B-Sides: Music & Other Ephemera
If you would’ve said that this year’s Fright Night Film Festival would have been the last time I saw Tony Bailey behind a drumkit, I would’ve called you a liar.
Tony, who died last week, was the first person to introduce me to The Jesus Lizard and the first person to show me The Rocket House. He had an encyclopedic knowledge of music as well as impeccable taste. Bailey’s work in many Louisville bands — Crain, Aerial M, Papa M, Lords, Dead Child, Rude Weirdo and Phantom Family Halo, among many others — is a memorable contribution to Louisville culture. He will be missed.
Louisville Lip Records founder Shawn Severs says the basic tracks for Rude Weirdo’s upcoming album — Bailey’s last recording — are mostly completed, and the surviving members will finish the record in the near future. The second Foor EP, which also featured Bailey and Severs, will be on sale at ear X-tacy this week. Check out www.myspace.com/foortheband.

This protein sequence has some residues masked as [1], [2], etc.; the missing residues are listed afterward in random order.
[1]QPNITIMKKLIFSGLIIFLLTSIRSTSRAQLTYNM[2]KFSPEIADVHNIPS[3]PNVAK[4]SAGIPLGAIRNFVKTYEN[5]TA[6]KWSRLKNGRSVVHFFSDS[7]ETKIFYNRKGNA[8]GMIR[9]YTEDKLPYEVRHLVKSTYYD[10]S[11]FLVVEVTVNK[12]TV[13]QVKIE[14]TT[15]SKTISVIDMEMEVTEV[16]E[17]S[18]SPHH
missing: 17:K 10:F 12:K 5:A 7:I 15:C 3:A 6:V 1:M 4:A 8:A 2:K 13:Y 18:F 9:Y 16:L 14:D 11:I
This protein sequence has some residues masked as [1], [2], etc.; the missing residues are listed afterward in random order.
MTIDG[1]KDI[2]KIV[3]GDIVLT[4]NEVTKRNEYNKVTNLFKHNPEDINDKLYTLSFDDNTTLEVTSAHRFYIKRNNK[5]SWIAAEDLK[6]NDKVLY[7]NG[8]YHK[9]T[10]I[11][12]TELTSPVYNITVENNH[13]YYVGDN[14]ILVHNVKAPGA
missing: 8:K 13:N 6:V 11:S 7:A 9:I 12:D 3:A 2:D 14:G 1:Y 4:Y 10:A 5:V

Seeds of love
Cincinnati-based Forecastle vets The Seedy Seeds are at Skull Alley (1017 E. Broadway) Oct. 10 with Slingshot Dakota and Teenage Angela ($5, 7 p.m.). Margaret (no last names needed) hadn’t been in a musical project before Seedy Seeds when she met Mike two days before New Year’s Eve in 2005. Mike had “seriously been in some 30-odd bands,” including a pop-punk band called The Scrubs. Their drummer, Brian Penick, is an alum of Turnbull ACs. The band have released their first video, for the song “Drive Me to the Center,” off 2008’s Count The Days. The video was shot by Soft City Lights collective and finds the members milling about in alternative, surreal realities, like, in the case of Penick, a frat party. New material is in the works. The band have added three or four new songs to their set and are in discussions with hometown label Shake It Records to release an exclusive 7-inch for Record Store Day next year. “We are writing constantly,” Margaret says.
Howard Rosenberg is one of the organizers behind Old Louisville’s annual Garvin Gate Blues Festival. We speak with him and feature music from Sugar Blue (left) at Bluegrass Catastrophe, bluecat.leoweekly.com.